Posts tagged with: margaret thatcher

Lady Margaret Thatcher has passed away from an apparent stroke at the age of 87. Here are nine things you should know about the former British Prime Minister.

thatcher1. Thatcher was not only the first—and only—woman to become British prime minister, she was the first to win three elections in a row. When she retired as a Prime Minister she was given the title of Baroness and joined the House of Lords.

2. Thatcher graduated from Oxford University in 1947 with a B.S. in Chemistry (specializing in X-ray crystallography), and worked as a research chemist before becoming involved in politics.

3. Thatcher helped develop soft-serve ice cream.

4. In 1970 Margaret Thatcher became Secretary of State for Education. In the post she stopped free milk for schoolchildren earning her the nickname ‘Thatcher, the Milk Snatcher.’

5. After a speech in 1976 in which she condemned Communism, a Soviet journalist dubbed her ‘The Iron Lady.’ She is said to have liked the nickname.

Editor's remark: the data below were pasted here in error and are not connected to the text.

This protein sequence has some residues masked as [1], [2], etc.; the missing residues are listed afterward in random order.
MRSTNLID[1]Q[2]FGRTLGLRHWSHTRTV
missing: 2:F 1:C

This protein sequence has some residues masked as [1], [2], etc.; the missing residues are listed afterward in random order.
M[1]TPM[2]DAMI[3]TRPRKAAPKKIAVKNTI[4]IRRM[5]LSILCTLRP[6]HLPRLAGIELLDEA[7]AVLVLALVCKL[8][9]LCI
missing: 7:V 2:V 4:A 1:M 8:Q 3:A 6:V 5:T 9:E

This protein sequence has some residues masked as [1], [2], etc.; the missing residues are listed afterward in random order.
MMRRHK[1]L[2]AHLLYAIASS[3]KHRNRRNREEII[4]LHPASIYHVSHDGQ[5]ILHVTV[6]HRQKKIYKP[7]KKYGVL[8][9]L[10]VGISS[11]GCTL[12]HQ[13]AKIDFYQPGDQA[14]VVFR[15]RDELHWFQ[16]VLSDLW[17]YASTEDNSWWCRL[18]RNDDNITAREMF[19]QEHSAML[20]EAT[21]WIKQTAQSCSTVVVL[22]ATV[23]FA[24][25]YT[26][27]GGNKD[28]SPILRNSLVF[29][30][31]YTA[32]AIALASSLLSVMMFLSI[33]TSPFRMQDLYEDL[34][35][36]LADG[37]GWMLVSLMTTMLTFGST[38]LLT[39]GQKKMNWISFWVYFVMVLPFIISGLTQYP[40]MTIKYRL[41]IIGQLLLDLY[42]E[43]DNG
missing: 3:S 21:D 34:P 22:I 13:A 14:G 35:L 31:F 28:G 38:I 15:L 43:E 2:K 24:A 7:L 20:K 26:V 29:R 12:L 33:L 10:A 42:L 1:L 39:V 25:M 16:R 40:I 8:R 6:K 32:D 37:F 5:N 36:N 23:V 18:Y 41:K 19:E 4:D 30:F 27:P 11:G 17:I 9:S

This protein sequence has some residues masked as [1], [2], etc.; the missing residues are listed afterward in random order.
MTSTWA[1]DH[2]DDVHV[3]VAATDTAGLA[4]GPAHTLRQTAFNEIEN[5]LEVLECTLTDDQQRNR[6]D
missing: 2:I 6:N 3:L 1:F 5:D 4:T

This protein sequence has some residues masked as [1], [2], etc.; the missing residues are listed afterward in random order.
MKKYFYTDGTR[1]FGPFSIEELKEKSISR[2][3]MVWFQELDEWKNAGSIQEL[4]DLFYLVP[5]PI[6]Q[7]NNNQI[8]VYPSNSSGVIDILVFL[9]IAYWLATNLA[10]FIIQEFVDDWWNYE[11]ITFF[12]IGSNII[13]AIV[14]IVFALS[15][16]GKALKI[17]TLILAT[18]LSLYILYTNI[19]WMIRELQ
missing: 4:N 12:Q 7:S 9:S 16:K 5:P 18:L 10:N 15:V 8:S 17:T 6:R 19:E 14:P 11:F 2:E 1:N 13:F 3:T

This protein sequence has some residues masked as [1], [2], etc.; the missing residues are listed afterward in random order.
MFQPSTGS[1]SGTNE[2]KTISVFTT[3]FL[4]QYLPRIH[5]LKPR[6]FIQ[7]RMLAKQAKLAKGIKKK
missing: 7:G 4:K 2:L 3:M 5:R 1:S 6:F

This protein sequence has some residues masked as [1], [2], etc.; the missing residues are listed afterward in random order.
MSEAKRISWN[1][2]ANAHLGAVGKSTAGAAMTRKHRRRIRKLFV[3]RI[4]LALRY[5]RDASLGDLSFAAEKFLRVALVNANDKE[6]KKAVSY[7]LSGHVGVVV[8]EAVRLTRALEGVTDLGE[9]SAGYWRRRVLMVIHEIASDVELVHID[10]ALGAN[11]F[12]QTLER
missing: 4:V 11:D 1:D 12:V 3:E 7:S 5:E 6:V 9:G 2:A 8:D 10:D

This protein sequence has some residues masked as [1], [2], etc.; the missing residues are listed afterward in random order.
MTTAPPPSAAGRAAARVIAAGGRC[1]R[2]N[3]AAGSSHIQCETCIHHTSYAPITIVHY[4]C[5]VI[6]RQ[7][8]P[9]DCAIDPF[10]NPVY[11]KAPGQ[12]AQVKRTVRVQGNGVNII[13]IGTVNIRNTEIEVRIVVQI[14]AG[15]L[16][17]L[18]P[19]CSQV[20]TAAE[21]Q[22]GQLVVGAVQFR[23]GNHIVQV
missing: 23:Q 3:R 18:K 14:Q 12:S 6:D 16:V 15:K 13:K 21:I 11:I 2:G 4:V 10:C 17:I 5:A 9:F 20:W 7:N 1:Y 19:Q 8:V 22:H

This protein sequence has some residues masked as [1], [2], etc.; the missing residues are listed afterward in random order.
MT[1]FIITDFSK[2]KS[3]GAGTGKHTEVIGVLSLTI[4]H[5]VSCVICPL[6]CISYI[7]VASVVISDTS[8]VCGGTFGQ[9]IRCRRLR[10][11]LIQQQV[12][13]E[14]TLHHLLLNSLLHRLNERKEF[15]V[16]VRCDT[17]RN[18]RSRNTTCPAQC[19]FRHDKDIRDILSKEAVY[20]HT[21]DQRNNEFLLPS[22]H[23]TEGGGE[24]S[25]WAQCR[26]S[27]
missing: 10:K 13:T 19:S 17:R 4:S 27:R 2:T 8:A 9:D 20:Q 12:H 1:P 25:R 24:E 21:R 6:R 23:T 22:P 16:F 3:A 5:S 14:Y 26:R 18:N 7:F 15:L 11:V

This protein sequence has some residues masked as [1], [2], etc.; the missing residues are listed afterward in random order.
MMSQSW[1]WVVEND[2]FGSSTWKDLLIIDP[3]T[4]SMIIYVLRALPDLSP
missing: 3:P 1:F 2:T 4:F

6. From 1993 to 2000, Thatcher served as chancellor of the College of William and Mary, in Williamsburg, Virginia.

7. On October 12, 1984, Thatcher narrowly escaped an IRA bombing assassination attempt at a Brighton hotel, in which five others were killed.

8. Ronald Reagan called her the “best man in England” and she called him “the second most important man in my life.”

9. Thatcher was brought up as a devout Methodist and remained a Christian throughout her life.

Ronald Reagan & Margaret Thatcher